Hadházy told news site 444.hu on Tuesday that he may press charges against the MPs who mobbed him, as he claims things turned physical quickly: "My hand was squished, I was pulled around, [Fidesz's MP] Szilárd Németh even shoved me, this was unlawful private justice." In his Facebook post mentioned above, Hadházy explained his actions:  "This Parliament was established by cheating at an election where the opposition did not have a chance to get the facts and their views out to a large portion of the electorate. There was not a chance for us to speak the truth against the hideous lies of the propaganda machine. This parliament is no longer a viable venue for battling the increasingly harsh rewriting of the rules." He also said that for this reason, the opposition should consider boycotting the Parliament.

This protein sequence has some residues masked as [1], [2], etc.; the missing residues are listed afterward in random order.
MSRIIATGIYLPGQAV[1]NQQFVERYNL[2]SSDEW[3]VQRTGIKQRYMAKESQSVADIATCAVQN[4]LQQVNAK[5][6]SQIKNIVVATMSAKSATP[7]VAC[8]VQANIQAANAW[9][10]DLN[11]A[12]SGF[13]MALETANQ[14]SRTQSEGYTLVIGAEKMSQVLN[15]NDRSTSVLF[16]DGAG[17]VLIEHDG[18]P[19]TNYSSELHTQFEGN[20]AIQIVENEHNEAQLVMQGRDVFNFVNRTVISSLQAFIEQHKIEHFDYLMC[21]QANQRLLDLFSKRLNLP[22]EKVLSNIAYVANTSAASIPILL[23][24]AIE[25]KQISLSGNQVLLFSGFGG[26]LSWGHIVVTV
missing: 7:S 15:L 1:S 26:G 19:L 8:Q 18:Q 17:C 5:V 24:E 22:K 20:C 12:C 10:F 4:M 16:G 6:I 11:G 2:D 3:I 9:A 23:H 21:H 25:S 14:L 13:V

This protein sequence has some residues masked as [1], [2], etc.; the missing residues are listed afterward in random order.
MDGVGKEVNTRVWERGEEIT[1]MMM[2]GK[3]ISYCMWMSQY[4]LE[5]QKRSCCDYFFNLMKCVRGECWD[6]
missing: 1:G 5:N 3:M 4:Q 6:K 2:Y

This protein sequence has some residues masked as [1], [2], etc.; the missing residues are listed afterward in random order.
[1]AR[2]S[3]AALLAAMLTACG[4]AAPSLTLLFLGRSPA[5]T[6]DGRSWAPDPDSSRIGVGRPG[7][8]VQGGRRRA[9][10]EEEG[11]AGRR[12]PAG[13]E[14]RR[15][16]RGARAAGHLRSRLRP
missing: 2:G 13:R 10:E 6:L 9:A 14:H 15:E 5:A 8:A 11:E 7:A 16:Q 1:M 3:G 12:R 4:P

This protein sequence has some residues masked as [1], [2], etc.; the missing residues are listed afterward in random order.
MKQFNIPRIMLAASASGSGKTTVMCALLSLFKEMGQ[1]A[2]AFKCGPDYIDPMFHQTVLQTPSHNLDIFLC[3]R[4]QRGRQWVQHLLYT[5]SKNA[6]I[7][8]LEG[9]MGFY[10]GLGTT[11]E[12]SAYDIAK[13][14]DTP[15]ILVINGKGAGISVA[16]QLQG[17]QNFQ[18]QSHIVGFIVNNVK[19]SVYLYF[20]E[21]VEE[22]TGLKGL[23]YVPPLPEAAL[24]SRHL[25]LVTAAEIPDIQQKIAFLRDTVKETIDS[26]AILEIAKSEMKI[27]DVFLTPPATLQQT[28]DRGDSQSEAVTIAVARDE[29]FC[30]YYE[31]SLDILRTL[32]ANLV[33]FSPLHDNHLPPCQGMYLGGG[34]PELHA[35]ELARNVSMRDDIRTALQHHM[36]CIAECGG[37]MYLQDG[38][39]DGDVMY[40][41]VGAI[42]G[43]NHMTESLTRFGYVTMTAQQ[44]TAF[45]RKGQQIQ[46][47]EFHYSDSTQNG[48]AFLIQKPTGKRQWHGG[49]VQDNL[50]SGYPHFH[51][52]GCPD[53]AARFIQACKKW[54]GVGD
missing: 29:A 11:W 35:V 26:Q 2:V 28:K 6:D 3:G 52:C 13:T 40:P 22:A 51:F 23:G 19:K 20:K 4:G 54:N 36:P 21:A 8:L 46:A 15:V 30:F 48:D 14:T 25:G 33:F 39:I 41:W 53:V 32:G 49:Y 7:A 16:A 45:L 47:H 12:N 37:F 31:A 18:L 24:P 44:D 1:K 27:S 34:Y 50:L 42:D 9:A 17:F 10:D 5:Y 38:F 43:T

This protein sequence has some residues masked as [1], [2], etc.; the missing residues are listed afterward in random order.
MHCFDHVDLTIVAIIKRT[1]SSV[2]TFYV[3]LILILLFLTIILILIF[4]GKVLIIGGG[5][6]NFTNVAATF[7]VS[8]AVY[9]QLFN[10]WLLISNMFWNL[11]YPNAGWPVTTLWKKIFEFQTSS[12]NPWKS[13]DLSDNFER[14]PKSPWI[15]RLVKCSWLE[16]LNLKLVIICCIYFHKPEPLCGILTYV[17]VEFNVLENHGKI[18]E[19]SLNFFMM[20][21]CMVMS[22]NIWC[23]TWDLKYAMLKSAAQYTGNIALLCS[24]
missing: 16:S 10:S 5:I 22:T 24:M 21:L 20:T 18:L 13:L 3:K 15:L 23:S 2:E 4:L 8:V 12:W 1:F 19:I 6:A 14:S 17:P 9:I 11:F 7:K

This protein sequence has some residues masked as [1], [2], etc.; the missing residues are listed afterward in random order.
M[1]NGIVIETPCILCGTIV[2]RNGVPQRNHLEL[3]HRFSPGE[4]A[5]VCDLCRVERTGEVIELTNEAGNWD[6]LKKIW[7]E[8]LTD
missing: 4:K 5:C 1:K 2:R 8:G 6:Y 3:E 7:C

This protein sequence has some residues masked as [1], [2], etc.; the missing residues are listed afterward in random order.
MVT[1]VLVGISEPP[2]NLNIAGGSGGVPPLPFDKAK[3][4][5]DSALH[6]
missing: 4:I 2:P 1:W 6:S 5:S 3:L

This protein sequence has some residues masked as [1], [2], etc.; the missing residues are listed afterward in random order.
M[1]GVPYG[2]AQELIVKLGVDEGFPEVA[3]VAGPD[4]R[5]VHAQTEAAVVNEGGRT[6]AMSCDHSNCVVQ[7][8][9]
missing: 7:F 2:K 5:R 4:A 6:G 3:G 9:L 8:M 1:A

During the question time at the end of Monday's session, Viktor Orbán answered MP's inquiries on a number of topics:

  • Sex and corruption scandal of Győr's mayor: While holding up his medal, Olympic gold-medallist and MP Ádám Steinmetz (Jobbik) asked Orbán about another former Olympian: Zsolt Borkai, Győr's mayor nominated by Fidesz, who was caught on tape having sex with prostitutes on a yacht on the Adriatic Sea. Orbán said that he thinks taking videos (or having them taken) of one's sex life is "depraved." But as Borkai (after getting a stern talking-to from Orbán) has quit Fidesz after being reelected as mayor by a tight margin, Orbán noted that "we have gone our separate ways" and that the people of Győr had made their decision. Steinmetz then submitted a bill to Parliament about setting up an ethics committee that could revoke Olympians' life-long annuity in case of similar undignified behaviour.